Lines Written in Early Spring
William Wordsworth (1798)
I heard a thousand blended notes,
While in a grove I sate reclined,
In that sweet mood when pleasant thoughts
Bring sad thoughts to the mind.
To her fair works did Nature link
The human soul that through me ran;
And much it grieved my heart to think
What man has made of man.
Through primrose tufts, in that green bower,
The periwinkle trailed its wreaths;
And ’tis my faith that every flower
Enjoys the air it breathes.
The birds around me hopped and played,
Their thoughts I cannot measure:–
But the least motion which they made
It seemed a thrill of pleasure.
The budding twigs spread out their fan,
To catch the breezy air;
And I must think, do all I can,
That there was pleasure there.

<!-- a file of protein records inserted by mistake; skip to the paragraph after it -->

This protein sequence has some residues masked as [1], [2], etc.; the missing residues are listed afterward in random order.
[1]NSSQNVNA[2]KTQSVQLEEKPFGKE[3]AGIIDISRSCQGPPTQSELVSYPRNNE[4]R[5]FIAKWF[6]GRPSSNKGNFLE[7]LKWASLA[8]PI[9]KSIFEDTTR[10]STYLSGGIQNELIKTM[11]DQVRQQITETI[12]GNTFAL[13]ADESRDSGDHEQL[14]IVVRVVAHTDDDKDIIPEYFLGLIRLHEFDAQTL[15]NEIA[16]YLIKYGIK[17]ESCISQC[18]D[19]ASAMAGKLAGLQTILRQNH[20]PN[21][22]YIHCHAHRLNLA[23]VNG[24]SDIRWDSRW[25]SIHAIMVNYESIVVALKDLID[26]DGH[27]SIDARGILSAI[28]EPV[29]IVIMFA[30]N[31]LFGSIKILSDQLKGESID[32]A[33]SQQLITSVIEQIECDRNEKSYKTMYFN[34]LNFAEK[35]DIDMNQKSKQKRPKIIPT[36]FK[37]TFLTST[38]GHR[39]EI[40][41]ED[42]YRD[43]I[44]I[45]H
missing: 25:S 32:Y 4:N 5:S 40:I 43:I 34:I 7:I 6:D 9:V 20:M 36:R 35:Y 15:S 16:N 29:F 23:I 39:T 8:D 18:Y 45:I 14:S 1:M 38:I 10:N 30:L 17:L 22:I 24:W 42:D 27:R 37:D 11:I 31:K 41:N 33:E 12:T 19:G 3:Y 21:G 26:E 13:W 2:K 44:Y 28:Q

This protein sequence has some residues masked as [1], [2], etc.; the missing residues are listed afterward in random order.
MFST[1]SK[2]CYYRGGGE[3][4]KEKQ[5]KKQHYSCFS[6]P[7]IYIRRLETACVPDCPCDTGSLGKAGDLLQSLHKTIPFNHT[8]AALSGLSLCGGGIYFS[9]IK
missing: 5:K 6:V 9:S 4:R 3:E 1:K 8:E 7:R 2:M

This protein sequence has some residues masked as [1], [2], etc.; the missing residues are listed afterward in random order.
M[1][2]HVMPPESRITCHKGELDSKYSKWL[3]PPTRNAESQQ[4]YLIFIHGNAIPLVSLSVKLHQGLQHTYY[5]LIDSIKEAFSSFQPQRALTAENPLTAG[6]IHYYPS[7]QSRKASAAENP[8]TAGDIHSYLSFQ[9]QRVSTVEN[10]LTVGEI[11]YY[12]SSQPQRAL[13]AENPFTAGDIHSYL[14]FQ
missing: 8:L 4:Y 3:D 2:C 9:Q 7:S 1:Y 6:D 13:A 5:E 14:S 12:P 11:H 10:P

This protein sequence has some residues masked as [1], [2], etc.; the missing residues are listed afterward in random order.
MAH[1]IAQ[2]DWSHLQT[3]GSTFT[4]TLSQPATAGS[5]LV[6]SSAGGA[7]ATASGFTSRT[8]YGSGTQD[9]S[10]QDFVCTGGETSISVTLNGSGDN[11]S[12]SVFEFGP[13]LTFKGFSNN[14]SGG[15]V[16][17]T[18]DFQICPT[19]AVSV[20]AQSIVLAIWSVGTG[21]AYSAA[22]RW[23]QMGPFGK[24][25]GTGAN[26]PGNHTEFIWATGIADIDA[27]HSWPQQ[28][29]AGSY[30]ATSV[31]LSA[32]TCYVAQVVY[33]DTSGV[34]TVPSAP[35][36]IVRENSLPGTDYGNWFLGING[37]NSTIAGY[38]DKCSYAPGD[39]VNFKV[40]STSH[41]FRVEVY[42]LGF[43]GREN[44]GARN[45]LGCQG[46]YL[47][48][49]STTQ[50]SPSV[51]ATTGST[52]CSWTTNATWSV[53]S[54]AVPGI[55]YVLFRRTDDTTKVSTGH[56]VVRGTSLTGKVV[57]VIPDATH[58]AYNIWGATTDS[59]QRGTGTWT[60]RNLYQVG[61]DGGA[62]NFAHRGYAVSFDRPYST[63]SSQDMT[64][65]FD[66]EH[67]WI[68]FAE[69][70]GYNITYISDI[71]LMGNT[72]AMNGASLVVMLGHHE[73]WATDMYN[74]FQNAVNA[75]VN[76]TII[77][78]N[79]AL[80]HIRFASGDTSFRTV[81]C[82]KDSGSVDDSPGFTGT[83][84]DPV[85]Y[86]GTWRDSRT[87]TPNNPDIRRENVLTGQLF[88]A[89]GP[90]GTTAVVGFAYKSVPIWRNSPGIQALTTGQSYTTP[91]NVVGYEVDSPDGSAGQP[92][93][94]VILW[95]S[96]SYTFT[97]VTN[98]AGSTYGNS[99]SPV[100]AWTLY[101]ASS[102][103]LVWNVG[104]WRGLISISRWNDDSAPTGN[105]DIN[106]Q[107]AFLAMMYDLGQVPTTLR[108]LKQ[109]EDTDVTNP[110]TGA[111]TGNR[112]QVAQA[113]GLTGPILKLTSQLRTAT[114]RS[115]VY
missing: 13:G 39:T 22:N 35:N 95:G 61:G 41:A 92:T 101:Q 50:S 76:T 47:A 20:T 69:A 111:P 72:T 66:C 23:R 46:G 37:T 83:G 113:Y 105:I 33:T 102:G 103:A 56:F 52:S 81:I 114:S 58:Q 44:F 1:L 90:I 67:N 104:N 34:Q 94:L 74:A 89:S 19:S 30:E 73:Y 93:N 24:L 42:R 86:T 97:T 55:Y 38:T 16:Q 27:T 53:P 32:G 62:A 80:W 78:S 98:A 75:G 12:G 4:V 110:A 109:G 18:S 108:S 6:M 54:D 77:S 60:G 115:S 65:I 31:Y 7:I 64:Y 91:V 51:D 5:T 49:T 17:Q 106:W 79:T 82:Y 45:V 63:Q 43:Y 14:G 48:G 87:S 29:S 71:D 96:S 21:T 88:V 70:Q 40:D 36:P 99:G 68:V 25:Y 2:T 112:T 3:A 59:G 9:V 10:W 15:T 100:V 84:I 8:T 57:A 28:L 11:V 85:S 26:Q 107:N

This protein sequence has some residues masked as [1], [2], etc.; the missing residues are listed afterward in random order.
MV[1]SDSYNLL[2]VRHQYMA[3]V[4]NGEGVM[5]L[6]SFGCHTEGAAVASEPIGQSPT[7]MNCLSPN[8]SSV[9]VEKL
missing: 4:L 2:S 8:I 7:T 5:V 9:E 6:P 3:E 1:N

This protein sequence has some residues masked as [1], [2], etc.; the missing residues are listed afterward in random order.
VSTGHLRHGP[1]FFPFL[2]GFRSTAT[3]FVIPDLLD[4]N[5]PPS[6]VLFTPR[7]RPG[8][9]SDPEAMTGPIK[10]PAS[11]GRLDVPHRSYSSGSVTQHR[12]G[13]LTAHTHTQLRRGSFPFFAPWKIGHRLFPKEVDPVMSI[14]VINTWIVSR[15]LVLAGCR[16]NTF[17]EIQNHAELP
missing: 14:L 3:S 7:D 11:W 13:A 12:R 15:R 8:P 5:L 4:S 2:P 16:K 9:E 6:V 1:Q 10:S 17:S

If this belief from heaven be sent,
If such be Nature’s holy plan,
Have I not reason to lament
What man has made of man?
I love the poem above. Although it has a melancholy tone I believe it uncovers a true reflection of man, when observing nature or when reflecting upon nature; humans will always be unhappy despite the infinite reasons to be happy.
I think the reason we struggle with this sense of dissatisfaction is because we have an innate knowledge that we were created with a desire that this world cannot satisfy. Wordsworth compares man to nature, and while we are a part of creation and made from the same ‘stuff’ of the earth we are not like nature and can not honestly be compared to a thing. Wordsworth has the perception to see the perfection in nature compared to the imperfection and dissatisfaction in man. I would agree with his assumptions but not concluded that we can take example from nature because we were made different from nature and nature’s job is perfected in pointing us to these assumptions.